At the start of the great 2010 documentary Lemmy: 49% Motherf**ker. 51% Son Of A Bitch, delirious fans are recorded proclaiming that Lemmy is “God” and “Jesus”. Lots of rock stars are worshipped, but few become actual deities while they’re still alive.
“We put the teaser online two years before the film came out,” says co-director Wes Orshoski, “and fans got really pissed at having to wait. Sometimes they’d be hilarious: someone might berate you for taking so long to finish the film, and then end the email with ‘LEMMY IS GOD!’ ‘Lemmy is God!’ was in most of their emails…”
“He did become known as this mythical figure,” says PR Nik Moore. “When in reality, he did what you or I wanted to do when we were 14 or 16, and then just carried on!”
Recalls film-maker Björn Tagemose, who cast Lemmy in the forthcoming rock-movie Gutterdämmerung: “Slash, who was very close to Lemmy, wrote to me and said Lemmy was omnipresent in rock’n’roll. That’s the best way to describe him: an omnipresent force.”
Wes confirms that part of the appeal of making Lemmy was to capture the man behind the myth. “We achieved that most successfully by interviewing Lem with his son, Paul Inder-Kilmister. No one had ever seen them together before – at least not on this level. But Lemmy was never fake. He was just himself, which is one of the things I admired and loved about him.”
“He was everything you expect,” smiles Björn. “I expected a girl near him, Jack Daniel’s and a fruit machine. And that’s exactly how it was when I walked in. But he never tried to become a rock’n’roll god, he was just born that way.”
One moment in Lemmy sums up the man’s attitude to being God. He shows the camera his own action figure (a symbol of immortality if ever there was one), then jokes it’s best to keep the box sealed, because one day, “it might be worth as much as $5!” Wes sheds further light on this attitude: “We were trying to find the money to finish the film and asked Lemmy if we could sell t-shirts to promote it. We wanted ‘Lemmy is God’ shirts; he shot that down, saying, ‘I don’t want to talk about that for the rest of my life.’”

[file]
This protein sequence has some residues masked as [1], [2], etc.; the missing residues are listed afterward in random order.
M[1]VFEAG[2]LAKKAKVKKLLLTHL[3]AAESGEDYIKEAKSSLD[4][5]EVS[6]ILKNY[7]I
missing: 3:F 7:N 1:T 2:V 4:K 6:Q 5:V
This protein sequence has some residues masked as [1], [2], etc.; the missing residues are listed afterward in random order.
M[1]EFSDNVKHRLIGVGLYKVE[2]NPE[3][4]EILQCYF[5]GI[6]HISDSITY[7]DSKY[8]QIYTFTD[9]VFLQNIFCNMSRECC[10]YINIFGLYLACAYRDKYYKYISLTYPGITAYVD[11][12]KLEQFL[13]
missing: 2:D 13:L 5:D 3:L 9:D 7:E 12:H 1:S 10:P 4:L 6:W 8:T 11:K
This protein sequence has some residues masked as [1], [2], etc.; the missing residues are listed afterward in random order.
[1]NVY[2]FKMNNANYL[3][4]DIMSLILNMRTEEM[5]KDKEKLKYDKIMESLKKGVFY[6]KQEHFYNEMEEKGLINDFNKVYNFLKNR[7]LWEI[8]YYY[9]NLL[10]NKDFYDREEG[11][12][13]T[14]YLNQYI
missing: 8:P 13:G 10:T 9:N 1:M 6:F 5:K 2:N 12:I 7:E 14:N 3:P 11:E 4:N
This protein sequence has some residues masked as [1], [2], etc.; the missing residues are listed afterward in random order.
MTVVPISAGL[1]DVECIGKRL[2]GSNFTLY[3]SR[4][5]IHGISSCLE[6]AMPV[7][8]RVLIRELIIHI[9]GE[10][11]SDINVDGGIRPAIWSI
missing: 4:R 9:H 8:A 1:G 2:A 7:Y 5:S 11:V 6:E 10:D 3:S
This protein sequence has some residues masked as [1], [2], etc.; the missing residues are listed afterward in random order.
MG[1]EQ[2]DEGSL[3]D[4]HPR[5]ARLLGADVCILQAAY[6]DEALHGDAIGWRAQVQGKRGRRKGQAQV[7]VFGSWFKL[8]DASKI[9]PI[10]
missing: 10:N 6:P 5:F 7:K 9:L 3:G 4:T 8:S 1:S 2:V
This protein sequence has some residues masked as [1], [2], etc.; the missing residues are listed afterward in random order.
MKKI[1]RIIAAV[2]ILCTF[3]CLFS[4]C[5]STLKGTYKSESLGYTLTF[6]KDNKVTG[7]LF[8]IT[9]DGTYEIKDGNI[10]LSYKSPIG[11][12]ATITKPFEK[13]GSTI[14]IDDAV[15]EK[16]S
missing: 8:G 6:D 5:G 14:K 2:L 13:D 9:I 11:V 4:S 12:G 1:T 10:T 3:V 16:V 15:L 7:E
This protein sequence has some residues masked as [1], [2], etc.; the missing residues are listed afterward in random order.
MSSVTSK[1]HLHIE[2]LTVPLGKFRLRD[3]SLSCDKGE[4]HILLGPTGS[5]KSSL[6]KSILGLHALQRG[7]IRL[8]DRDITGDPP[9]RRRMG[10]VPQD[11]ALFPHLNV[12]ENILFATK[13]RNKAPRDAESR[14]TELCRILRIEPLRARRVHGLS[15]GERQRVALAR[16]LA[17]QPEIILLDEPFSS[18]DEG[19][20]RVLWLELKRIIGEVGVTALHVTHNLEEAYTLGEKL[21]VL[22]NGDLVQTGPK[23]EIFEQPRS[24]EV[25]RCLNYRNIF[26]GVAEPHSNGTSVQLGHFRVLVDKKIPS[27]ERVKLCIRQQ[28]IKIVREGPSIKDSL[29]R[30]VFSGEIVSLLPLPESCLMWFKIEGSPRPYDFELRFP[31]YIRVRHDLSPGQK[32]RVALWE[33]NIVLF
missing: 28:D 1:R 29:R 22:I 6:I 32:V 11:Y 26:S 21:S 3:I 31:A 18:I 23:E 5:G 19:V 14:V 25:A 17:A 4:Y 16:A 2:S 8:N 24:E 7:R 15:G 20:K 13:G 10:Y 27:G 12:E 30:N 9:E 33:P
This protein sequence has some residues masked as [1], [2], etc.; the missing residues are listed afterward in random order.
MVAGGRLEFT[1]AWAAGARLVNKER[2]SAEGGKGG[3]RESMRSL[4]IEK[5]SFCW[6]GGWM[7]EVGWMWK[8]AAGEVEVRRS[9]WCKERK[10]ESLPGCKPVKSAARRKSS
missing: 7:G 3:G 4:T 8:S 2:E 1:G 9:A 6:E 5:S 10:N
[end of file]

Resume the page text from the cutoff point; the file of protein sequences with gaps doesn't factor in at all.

Of course, being seen as a god probably makes it 100 times harder to face up to health issues. “In interviews,” Nik says, “Lemmy dismissed health with a joke; he saw it as irrelevant. I think it irritated him that he wasn’t as young as he was, so when people persevered with the topic he’d get a little shirty.
“About eight years ago,” he adds, “I opened his fridge and saw 12 bottles of rosé. He said, ‘Oh, I’ve been diagnosed as mildly diabetic. The doctor said I can’t drink alcohol, so I just have wine during the day and Jack at night.’ That was Lemmy logic! He tried to accommodate – or maybe ignore – the health thing, but when it started to affect his performance, he was really upset. Playing live was the one thing he’d always lived for, so yeah, that cut him to the quick. It was like, ‘Oh, this is fucking ridiculous.’”
Björn recalls the opening track on Motörhead’s final album, Bad Magic. “He sings ‘Victory or die!’ with such power, even though you know it was recorded in 2015 when he was a lot weaker. The only thing he got wrong was the ‘or’: he had ‘victory and death’. Two weeks before he died, he stood onstage while everyone shouted ‘Lemmy!’ like he was a Roman emperor. He looked death in the face without blinking. Death is omnipresent in his lyrics and there’s no fear in the way he embraces that.”
Seeing as rock fans are arguably more likely to be secular than fans of other genres, perhaps Ian ‘Lemmy’ Kilmister was as close to a real god as most of us were willing to accept.
“The Scandinavians and Vikings saw gods as more symbolic,” offers Björn. “Even back in Greek mythology, a god didn’t have to be in the sky: they could be walking among us. That’s what made Lemmy stand out more than any other artist in our era. He was special.”
Videogame designer Tim Schafer immortalised Lemmy in 2009’s Brütal Legend
How did you come up with his character, The Kill Master?
Tim: “It was just wanting to have Lemmy in the game, then figuring out where he’d fit in. Everyone’s music has different properties; Rob Halford plays General Lionwhyte, whose voice is a weapon. If The Kill Master was going to have a bass, we decided it’d be healing, because of that low, rumbly feeling when it shakes your bones. We gave him a motorcycle with a huge amp on the back!”
**What was it like recording his dialogue?
**“Some people who worked with him on Scarface: The World Is Yours told us, ‘Just turn on the microphone when he gets there. He’ll talk, drink and smoke, then just start doing the dialogue, and you’ve gotta be ready. So we did that.”
Did it work?
“He came in and immediately offered me a drink. And I said, ‘Of course, do you need anything else? Some water?’ Then I remembered him saying that W.C. Fields line: ‘I don’t drink water – fish fuck in it!’ And we sat there, drinking and talking. He did all his lines in one take. He was done in 20 minutes!”